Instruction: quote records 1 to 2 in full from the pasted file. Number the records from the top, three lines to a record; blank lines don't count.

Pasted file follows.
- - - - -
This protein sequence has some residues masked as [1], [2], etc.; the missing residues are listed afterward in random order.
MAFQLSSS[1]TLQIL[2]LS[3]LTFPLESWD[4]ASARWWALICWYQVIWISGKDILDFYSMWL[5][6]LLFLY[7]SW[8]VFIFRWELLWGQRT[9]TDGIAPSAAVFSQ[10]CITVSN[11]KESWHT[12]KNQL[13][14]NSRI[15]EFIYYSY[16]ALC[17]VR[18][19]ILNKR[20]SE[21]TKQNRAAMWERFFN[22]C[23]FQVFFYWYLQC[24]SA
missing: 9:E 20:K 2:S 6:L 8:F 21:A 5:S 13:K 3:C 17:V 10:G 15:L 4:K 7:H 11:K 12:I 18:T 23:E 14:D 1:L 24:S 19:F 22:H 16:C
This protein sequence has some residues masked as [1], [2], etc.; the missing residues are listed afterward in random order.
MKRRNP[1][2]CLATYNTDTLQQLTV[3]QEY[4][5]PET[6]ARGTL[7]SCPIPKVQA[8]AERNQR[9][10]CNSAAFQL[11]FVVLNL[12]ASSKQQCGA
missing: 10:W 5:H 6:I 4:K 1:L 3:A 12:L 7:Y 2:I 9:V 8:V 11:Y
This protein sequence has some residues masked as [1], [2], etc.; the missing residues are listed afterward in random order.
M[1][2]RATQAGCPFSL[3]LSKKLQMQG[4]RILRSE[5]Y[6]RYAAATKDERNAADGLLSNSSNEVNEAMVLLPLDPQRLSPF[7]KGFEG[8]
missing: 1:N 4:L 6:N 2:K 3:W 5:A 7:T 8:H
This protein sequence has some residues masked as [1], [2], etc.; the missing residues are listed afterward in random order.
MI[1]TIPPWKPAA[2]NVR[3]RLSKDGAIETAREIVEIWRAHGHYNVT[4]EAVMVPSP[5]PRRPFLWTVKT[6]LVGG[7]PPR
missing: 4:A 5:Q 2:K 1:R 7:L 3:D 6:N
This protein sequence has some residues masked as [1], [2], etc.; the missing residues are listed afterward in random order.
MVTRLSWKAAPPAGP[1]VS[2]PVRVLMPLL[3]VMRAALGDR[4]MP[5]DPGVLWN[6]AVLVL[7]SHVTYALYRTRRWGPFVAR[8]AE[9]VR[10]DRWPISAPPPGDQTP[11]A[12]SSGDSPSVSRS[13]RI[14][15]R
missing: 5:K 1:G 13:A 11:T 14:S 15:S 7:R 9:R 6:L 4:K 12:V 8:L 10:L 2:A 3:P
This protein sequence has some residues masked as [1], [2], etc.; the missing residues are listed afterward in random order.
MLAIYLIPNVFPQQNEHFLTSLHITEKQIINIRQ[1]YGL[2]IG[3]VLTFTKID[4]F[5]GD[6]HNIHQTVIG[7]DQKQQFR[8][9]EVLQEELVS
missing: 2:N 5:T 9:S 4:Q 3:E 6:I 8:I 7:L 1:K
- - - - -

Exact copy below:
This protein sequence has some residues masked as [1], [2], etc.; the missing residues are listed afterward in random order.
MAFQLSSS[1]TLQIL[2]LS[3]LTFPLESWD[4]ASARWWALICWYQVIWISGKDILDFYSMWL[5][6]LLFLY[7]SW[8]VFIFRWELLWGQRT[9]TDGIAPSAAVFSQ[10]CITVSN[11]KESWHT[12]KNQL[13][14]NSRI[15]EFIYYSY[16]ALC[17]VR[18][19]ILNKR[20]SE[21]TKQNRAAMWERFFN[22]C[23]FQVFFYWYLQC[24]SA
missing: 9:E 20:K 2:S 6:L 8:F 21:A 5:S 13:K 3:C 17:V 10:G 15:L 4:K 7:H 11:K 12:I 18:T 23:E 14:D 1:L 24:S 19:F 22:H 16:C
This protein sequence has some residues masked as [1], [2], etc.; the missing residues are listed afterward in random order.
MKRRNP[1][2]CLATYNTDTLQQLTV[3]QEY[4][5]PET[6]ARGTL[7]SCPIPKVQA[8]AERNQR[9][10]CNSAAFQL[11]FVVLNL[12]ASSKQQCGA
missing: 10:W 5:H 6:I 4:K 1:L 3:A 12:L 7:Y 2:I 9:V 8:V 11:Y